Collar Insignia - AFV Uniforms
|THE BLACK AFV UNIFORM
German collar patches traditionally showed the soldier's rank as well as the branch of service. When the black AFV uniform was introduced, however, all ranks wore the same special pattern of collar patch. In keeping with the traditional aspects of the black AFV uniform, and the desired link to the Hussar units of old, the new collar patches had a death's head emblem on a black patch, piped in waffenfarbe. The skull was a white metal addition, and did not come in left and rights, though the collar patches themselves were indeed issued in pairs conforming to the shape of the collar of the new uniform.
It was originally intended that AFV crews would only wear the AFV uniform for field duty, and that the standard Field Blouse or Waffenrock would be worn for other duties, or when off duty. The special collar patches were not worn on these uniforms, but rather standard collar patches appropriate to the wearer's rank were worn instead.
|At right, Joseph Rettermaier receives the Knights Cross of the Iron Cross from the Hitler personally. Period photos like this clearly show that as the war went on, the black AFV uniform was not used only for field wear! Being an attractive uniform, it was very popular as a walking out uniform also.|
|As men in other trades began assuming the wear of the AFV uniform, patches in their waffenfarbe were created. The 24th Panzer Division, the only panzer division to be created directly from a former cavalry unit, retained their golden yellow piping, but reconaissance troops in other divisions who wore the AFV uniform also wore this waffenfarbe. Armoured signal troops and artillery troops began to wear the AFV uniform, and in May 1940, armoured pioneer troops adopted a black and white "twist piping" for use on uniform accoutrements. The introduction of the field grey AFV uniform alleviated the need for twist piping, as the traditional black waffenfarbe stood out against the field grey collar patches and shoulder straps.|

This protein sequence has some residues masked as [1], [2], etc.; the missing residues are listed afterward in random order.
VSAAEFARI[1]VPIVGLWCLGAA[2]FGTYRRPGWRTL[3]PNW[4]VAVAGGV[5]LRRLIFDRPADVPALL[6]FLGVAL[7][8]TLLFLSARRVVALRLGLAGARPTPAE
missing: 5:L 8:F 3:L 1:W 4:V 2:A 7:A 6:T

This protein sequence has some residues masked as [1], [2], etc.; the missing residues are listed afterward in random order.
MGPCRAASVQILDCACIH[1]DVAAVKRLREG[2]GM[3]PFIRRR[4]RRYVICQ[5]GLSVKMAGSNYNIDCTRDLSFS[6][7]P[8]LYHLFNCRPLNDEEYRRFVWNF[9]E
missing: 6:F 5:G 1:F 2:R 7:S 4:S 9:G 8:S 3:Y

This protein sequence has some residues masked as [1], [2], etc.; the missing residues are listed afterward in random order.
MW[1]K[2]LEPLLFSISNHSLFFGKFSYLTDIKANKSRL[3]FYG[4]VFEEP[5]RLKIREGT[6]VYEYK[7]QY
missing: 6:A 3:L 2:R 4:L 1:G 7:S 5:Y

|Michael Pruett, author of FIELD
UNIFORMS OF GERMAN ARMY PANZER FORCES IN WORLD WAR TWO and co-author of FIELD UNIFORMS OF
GERMANY'S PANZER ELITE provides the following information on the various collar patches
worn on the black AFV uniform::
In 1942 the Aufklärungs-Abteilungen (mot.) and Kradschützen-Bataillone were officially merged into Kradschützen (Motorcycle)- Bataillone. With the exception of units serving in Africa the term "Aufklärungs-Abteilungen (mot.)" was no longer officially used. Headquarters and the First (Armoured Car) company of the new Kradschützen Battalions wore, depending on unit, either rose pink, golden yellow or copper brown!
In 1943, the Kradschützen- Bataillone were
abolished and reformed into Panzersufklärungs-Abteilungen. Officially the unpopular color
copper brown was discontinued at this time and all Panzersufklärungs-Abteilungen were to
convert to rose pink. Unofficially, golden yellow continued to be worn in the
Collar Piping: Beginning in 1939 black Panzer jackets began to be manufactured without collar piping.
Black and White Piping (either twist or fleck): continued to be worn (as well as black and silver) on the black Panzer uniforms of certain Panzerpionier-Bataillone until the end of the war.
Sturmartillerie (Assault Artillery): Many individuals in Sturmartillerie and Panzerartillerie chose to wear the black Panzer uniform with red piped Totenkopf collar tabs.
Piped Collar Tabs: Beginning in 1943
soutache (previously used as an inverted "V" on the Feldmütze) began to be used
as a intended replacement for the Totenkopf collar tabs. The soutache was machine
sewn in a rhomboid shape directed to the collar of the jacket. The Totenkopf was then
pinned into the center of the rhomboid. It should be noted that the Totenkopf collar tabs
continued to be manufactured until the end of the war.